A perspective from Oregon’s mid-Willamette Valley

Cycling in Albany: Two tricky intersections

Written November 28th, 2021 by Hasso Hering

If you and your bike end up here, it’s best to stop and look behind you.

There are a couple of Albany intersections that come up now and then when cyclists talk about challenging traffic conditions. Let’s take a look at them both.

The first is the intersection of Pacific Boulevard with Albany Avenue on one side and Airport Road on the other. It’s a wide expanse of pavement without lines, and making a left there is awkward because there’s no left-turn signal, and you can’t tell right away which way oncoming drivers are going to turn.

At this month’s meeting of Albany’s Bicycle and Pedestrian Advisory Commission, transportation systems analyst Ron Irish said the intersection was on ODOT’s list to be improved. Just what those improvements are, and when they are scheduled to be made, I didn’t catch.

Nearby there’s the gore where westbound traffic from Knox Butte Road feeds into Pacific Boulevard at the same place as the first southbound Albany off-ramp from Interstate 5.

The Knox Butte shoulder, which serves as a bike lane through the freeway underpass, delivers cyclists to the confluence of two high-speed traffic lanes without any easy way of escape.

That’s where patience comes in, as the video shows. Someone on a bike should stop at the point of the gore and try to look straight back over his right shoulder, hoping for a gap in the off-ramp traffic before dashing across. It’s complicated by the fact that drivers coming off the freeway are still going more or less at freeway speed.

There’s no ready solution to this gore situation. If there was, it would be out of the city’s hands because, as you can see on the map below, the point of that gore is outside the city limits. (hh)

7 responses to “Cycling in Albany: Two tricky intersections”

  1. John Klock says:

    Thank you for posting. Bike more, bike often, reduce emissions, get healthy, educate our fellow citizens on bike laws, and let us all continue to make bicycling more safe in Albany. It only takes one simple road rage by a car and a life is lost on a bike. Bikes and automobiles are equal in the eyes of the law when it comes to the road. If there is a person on a bicycle riding on the opposite side of the road, without a helmet, and then crossing illegally, we need to educate but also have the police ticket them as well. Lastly, more bikes mean less traffic, less costly infrastructure, and our bridges will last longer. A win for taxpayers.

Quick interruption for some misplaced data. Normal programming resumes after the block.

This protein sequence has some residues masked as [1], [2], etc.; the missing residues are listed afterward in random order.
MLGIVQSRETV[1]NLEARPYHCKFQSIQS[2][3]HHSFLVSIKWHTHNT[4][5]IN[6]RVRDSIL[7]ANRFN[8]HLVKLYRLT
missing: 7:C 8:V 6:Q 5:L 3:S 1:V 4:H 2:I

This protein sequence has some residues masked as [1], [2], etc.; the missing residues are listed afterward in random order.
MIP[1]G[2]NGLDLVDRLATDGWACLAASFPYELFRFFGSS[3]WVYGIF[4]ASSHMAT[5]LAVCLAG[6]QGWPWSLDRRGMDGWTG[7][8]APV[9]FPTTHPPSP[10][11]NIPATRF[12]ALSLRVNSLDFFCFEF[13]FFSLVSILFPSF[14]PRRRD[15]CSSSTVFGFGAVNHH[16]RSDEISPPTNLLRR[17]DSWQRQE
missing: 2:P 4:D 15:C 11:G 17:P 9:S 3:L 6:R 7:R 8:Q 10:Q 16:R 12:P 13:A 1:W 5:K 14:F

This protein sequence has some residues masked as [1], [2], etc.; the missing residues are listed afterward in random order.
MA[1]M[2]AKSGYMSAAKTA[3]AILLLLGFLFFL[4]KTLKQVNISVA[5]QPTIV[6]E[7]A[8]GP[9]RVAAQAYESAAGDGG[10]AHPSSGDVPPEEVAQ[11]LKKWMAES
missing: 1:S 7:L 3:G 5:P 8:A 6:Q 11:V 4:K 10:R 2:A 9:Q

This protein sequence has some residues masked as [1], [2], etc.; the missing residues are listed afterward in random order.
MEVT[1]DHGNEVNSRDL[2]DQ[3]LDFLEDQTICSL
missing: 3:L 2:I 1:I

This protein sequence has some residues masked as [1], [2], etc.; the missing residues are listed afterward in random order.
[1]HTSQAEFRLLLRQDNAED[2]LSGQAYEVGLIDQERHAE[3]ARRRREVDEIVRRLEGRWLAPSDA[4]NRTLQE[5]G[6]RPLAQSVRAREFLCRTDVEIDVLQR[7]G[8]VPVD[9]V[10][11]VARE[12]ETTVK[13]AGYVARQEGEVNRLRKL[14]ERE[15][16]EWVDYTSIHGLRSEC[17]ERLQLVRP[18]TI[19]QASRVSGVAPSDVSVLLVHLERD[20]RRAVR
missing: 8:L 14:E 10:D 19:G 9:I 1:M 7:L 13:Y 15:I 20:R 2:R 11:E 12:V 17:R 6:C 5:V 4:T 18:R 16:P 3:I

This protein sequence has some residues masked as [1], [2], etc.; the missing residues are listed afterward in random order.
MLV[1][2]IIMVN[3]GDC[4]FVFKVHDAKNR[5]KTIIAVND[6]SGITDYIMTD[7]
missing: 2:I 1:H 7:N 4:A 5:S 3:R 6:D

2. Bill Higby says:

    Well Hasso, I backed over the front wheel of my bicycle with my truck recently, so I am dismounted until that gets fixed. I really like your commentary on bicycling around town. Keep your head on a swivel, stay away from the bad places and ride on. By the way, the Hasso Hering bike trail on Riverside Drive is not exactly safe.

    • Hasso Hering says:

      But safer than before Linn County widened half of Riverside Drive. Waiting for the other half, the section all the way to Highway 34, to be widened as well.

      • Jeff Senders says:

        It happened again just yesterday on Riverside Drive. I looked ahead and noticed a bike on the right shoulder heading north and a bike on the left shoulder heading south. As Murphy’s Law would have it, I also noticed I was going to pass an oncoming vehicle at the exact same time as both bikes. So I decelerated to avoid the very unsafe conjunction of all 4 entities. And that was in the already widened area, let alone the still to be widened last half of Riverside.
        Any update on that?

  3. Patricia Eich says:

    Hasso i certainly have a different view of those two intersections now. So dangerous for bikes. I will definately pay more attention next time I drive through those. Thank you for pointing them out.

  4. Bill Kapaun says:

    It’s similar to the 9th St. to pacific route you showed a few months back. Sometimes you simply have to wait. Sometimes for a long, long time. You finally take off to cross and then hear the roar of the car that just turned right from Geary with their foot to the floor and you don’t know if they are going right, left or even see you.

  5. Stephen E says:

    I pass through the Wilco parking lot and pass by McDonalds to turn right on the sidewalk to pass under I-5. Wouldn’t consider being on the street there. Return the same way. Pedestrian traffic is pretty low. Why look for trouble?


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